The most common reason given for not having preparations in place is lack of financial resources. Considering the recent economic downturn combined with the large amount on consumer debt held by the average American household prior to the economic downturn that is not a surprising response. For the past several decades Americans have burdened themselves with more and more debt. We have fallen prey to the “buy now, pay later” mentality. Each and every day we are inundated with marketing messages designed to make us feel like less of a person if we aren’t living in the right neighborhood, driving the right car or wearing the right watch, shoes, clothes or cologne. Carrying yesterday’s cell phone? How embarrassing. Technology is literally moving faster than we can pay for it. Buy the latest computer, cell phone or flat screen television and it is virtually obsolete in less than six months. If you financed that must have purchase, six months later you haven’t even paid off the interest, let alone making a dent in the principal balance itself!
Planned obsolescence or the replacement buy cycle is being designed into the products we buy today like never before in history. How long do you expect your flat screen television to last? Compare that to how long your grandfather expected his television to last. And there we are, buying it hook, line and sinker. We never quite get the old item paid off before we take the plunge and buy (finance) the new toy. We continue to dig ourselves deeper and deeper into debt until we reach a point where we are spending the bulk of our income merely servicing the debt on yesterday’s, now obsolete, purchases. Sound familiar?
And then one day it happens. While watching the news or chatting with our friends or co-workers the big picture just doesn’t make sense anymore and we realize how blind we have been and how easy it would be for the world as we know it to get turned upside down. You experience your survival epiphany. You are suddenly awake, aware, concerned and ready to start preparing. But you don’t have the money to buy the essentials we need to survive. So what can you do?
Well, if you are absolutely convinced that a world changing disaster or economic collapse is imminent then it’s hard to argue with a plan to whip out the credit card and immediately buy everything you need to survive. Don’t worry about the payments, after all, who will be around to collect on that debt? But on the off chance that everything is business as usual next week and you will have to pay up, then your first step towards preparing needs to be to get your finances under control.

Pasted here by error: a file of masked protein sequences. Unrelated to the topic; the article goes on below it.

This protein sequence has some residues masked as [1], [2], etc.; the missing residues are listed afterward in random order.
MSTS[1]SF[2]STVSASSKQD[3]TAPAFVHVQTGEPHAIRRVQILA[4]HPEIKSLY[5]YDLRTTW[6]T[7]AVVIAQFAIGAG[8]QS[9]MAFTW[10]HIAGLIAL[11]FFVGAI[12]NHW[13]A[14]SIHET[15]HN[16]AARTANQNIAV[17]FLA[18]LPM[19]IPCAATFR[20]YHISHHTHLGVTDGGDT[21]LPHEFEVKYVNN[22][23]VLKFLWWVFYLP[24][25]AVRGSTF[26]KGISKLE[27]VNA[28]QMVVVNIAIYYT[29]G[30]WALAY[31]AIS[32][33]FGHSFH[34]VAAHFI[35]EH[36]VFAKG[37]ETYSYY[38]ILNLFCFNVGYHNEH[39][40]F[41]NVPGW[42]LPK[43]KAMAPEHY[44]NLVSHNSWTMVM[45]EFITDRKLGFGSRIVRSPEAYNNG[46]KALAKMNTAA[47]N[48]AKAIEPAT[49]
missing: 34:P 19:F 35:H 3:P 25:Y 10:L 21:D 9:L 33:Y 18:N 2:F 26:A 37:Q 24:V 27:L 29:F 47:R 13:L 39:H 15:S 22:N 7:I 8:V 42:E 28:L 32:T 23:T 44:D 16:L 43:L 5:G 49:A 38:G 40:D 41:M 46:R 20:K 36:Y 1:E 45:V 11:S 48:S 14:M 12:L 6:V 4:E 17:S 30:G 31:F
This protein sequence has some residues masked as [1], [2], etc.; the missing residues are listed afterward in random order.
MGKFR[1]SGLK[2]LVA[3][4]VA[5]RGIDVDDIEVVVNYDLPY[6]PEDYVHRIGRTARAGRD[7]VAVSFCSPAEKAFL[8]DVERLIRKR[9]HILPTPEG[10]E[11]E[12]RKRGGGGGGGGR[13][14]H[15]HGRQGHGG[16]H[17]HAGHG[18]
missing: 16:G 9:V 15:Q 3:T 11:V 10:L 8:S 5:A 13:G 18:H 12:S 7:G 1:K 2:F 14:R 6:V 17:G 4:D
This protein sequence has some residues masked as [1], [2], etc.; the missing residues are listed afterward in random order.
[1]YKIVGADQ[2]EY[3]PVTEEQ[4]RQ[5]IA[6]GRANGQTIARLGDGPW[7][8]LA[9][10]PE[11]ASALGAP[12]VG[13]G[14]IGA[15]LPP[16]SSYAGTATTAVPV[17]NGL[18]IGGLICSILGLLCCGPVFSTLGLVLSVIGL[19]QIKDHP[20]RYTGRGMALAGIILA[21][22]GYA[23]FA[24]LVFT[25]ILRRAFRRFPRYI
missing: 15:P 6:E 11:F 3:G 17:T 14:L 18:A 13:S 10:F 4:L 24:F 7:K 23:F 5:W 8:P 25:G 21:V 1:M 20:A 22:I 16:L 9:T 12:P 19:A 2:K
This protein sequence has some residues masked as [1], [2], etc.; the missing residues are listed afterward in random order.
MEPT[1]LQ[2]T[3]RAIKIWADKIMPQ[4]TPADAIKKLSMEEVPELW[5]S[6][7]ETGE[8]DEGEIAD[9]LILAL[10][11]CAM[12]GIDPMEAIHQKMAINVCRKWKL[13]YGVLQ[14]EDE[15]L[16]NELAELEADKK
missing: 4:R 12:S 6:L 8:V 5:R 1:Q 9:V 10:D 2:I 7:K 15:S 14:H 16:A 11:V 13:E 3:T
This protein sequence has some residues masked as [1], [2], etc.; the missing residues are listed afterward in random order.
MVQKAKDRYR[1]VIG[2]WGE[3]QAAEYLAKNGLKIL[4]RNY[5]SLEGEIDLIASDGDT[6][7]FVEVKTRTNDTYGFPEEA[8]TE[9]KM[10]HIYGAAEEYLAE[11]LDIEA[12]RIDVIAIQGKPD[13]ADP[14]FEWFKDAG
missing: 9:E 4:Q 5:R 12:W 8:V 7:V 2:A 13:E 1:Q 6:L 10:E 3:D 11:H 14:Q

Step 1. Discovery. Make two lists, one for income and one for expenses. Look at your bank statements and credit card statements for the past several months and determine, really determine where your money is going. As simple as it sounds, this step is the hardest step for most people. Very few people want to do the work and face the results of such a detailed discovery. This step can be especially hard when it includes a spouse or partner. Be prepared to face avoidance, denial, fear, frustration, anger or even depression. But you cannot skip this all important step. This step is the very foundation that your entire plan will be built on. There are only two ways to significantly improve your finances, make more or spend less. Finding out exactly where you are on the income verses expense scale is essential to creating an Action Plan.
Step 2. Create An Action Plan. Once you know where your money is going, create a realistic plan for making financial progress. Are you going to earn more or spend less? How about both? Can you skip the Mocha Frothy Latte on your way to work? Can you make your lunch at home and bring it with you instead of eating out? Could you do that just two days out of five? Do you really need 350 High Definition television channels or can you get by with 150? Can you work an extra shift, fill in for someone else or take those holiday hours no one else wants to work? How about a part-time job? Think small, start small. Try to earn a few extra dollars here and cut a few dollars there. It all adds up and before you know it you have an extra $50, $100 or more to work with each month. Properly apply these found dollars and you will be amazed at how much progress you can make.
So what is the best way to apply these found dollars? Are you going to use these dollars to immediately fund your prepping or are you going to take a longer view and eliminate all consumer debt and free up even more cash flow so an even larger sum can be redirected towards putting preparations in place? If you decide to pursue a debt reduction plan, Suze Orman prefers you pay off the credit card with the highest interest rate first. Dave Ramsey teaches the “snowball” method where you pay off the debt with the smallest balance first then roll that monthly payment over to the debt with the next lowest balance “snowballing” your way into making large monthly payment towards the targeted debt. Both of them agree that you cannot borrow your way out of debt. You must either make more or spend less. An essential step in creating a plan will involve researching different strategies and philosophies to determine which method fits you best.